Trachtenberg: When professors should teach more than research
Today's guest is Stephen Joel Trachtenberg, president emeritus and professor of public service at George Washington University.
By Stephen Joel Trachtenberg
“If only I had more free time, I would....”
This sounds like the opening phrase of a writing contest, designed to award the winner with an all expenses paid vacation to a mystery foreign port!
But for years that is exactly what faculty have said on campuses across the country: “If only I had more time, I would write a book, discover a cure, paint a canvas or solve a thorny problem.”
And in many cases, that is what happened. Faculty were given reduced teaching loads in order to free up more of their time for scholarship, research and creative ventures and they scribbled, filled their petri dishes and squeezed paint onto palettes.
Alas, that plan didn’t work for everyone – at least not all the time. Some great teachers only have one book inside them. Some take half a lifetime to reach the conclusion that their research path is not the road likely to succeed.
As colleges and universities aspire to raise the quality of the school’s academics, two approaches are often followed: Admit smarter students and hire better faculty. It can be difficult to decide how best to accomplish either task.
Testing students before admission is one tool, as is high school ranking, letters of recommendation, essays and all the other parts of an applicant’s file. In the end, a combination of those factors is a reasonable predictor of how well a student will do once they arrive on campus.
It is sometimes more difficult to anticipate which members of the faculty will become steady producers of quality research and writing. Young faculty members are hired to teach, write, research, publish or perform in anticipation of receiving promotions and ultimately tenure, the reward of a lifetime employment contract. Their most consequential performance review occurs in the early stage of their career, usually in the sixth year of teaching.
You’re the dean. You meet the candidate for tenure and learn she has written an excellent book, published two articles and has a solid idea for another book. You’re impressed with her scholarship. Her teaching skills have received good reviews (although very few schools “grade” their faculty in any meaningful way). This person is personable, relates well to members of the department, serves on committees and is viewed as a team player.
Following the recommendation of the person’s academic department, you concur in the decision to grant this person tenure. With that move, you have committed the interest earned on approximately $4 million in endowment funds to cover this person’s salary and benefits – for years and years to come.
Frequently, the faculty member applying for tenure is not yet 30 years old and she will teach for the next 40-plus years. You have just looked into a crystal ball and made a bet.
And as is the case in the sports world, you win some and you lose some. The important point is not whether you lost a few bets but rather how to best mitigate those losses.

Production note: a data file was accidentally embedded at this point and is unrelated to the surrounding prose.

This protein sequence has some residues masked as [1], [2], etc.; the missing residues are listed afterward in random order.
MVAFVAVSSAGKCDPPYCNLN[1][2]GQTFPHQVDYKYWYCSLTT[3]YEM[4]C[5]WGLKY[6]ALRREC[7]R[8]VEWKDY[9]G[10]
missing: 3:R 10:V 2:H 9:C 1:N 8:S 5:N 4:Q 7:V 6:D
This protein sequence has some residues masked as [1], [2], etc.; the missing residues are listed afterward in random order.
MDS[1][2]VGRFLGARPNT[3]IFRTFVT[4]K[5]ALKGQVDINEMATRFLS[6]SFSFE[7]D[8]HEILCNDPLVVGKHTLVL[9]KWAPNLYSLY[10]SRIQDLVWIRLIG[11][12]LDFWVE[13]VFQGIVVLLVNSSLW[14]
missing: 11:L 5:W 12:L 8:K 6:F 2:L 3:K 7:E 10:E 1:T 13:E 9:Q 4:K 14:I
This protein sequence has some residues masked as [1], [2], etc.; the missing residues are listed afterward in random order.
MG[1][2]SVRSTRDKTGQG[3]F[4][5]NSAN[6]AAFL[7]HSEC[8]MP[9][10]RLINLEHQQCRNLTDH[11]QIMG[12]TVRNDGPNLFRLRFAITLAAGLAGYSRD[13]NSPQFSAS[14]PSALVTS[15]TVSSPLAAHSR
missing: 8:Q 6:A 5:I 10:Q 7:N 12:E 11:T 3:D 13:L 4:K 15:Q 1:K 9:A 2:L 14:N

On college campuses, teaching loads are developed in order to provide the faculty with adequate time to concentrate on non-classroom activities.
At some schools, this amounts to faculty teaching only two courses per semester – six contact hours in the classroom per week (plus the necessary preparation time out of class). It may be less; it is sometimes more; but on average, it is what is called – teaching “two and two.”
Low teaching loads are designed to encourage scholarship and research but at the same time they can drive up the cost of instruction.
For example, if 10 faculty members each teach 2 classes, then 20 classes are provided each term. And if 25 students enroll in each class, then 500 students are taught in that semester.
But out of the 10 faculty members, only seven produce research or works of quality.
The other three are, however, wonderful teachers and the students rush to enroll in their courses. Their value in the classroom is as important to the school as is the research produced by their colleagues.
Should each group teach the same number of classes each semester? If those three taught “three and three” another 50 students would receive instruction without the need to hire additional teachers. The salary line of the annual budget remains the same but credit hour productivity goes up.
It is difficult, if nearly impossible, for a dean or department chair to say to any of those three professors, “How about taking on another class this term?”
The faculty members will strongly resist the suggestion, believing that the campus protocol provides the same teaching schedule for each professor. Can the dean require these faculty members to teach more that other members of the department? Not without fear of reproach and few are willing to do so.
Perhaps course loads as well as salary dollars should be in the merit pool – with monetary raises for publications and great teaching reviews and course reduction for book contacts or research grants.
We need to find a way to rethink this aspect of the campus social contract so that we may maintain other important aspects of that very same social contract.
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| November 24, 2009; 12:08 PM ET
Tags: Stephen Joel Trachtenberg, teaching loads
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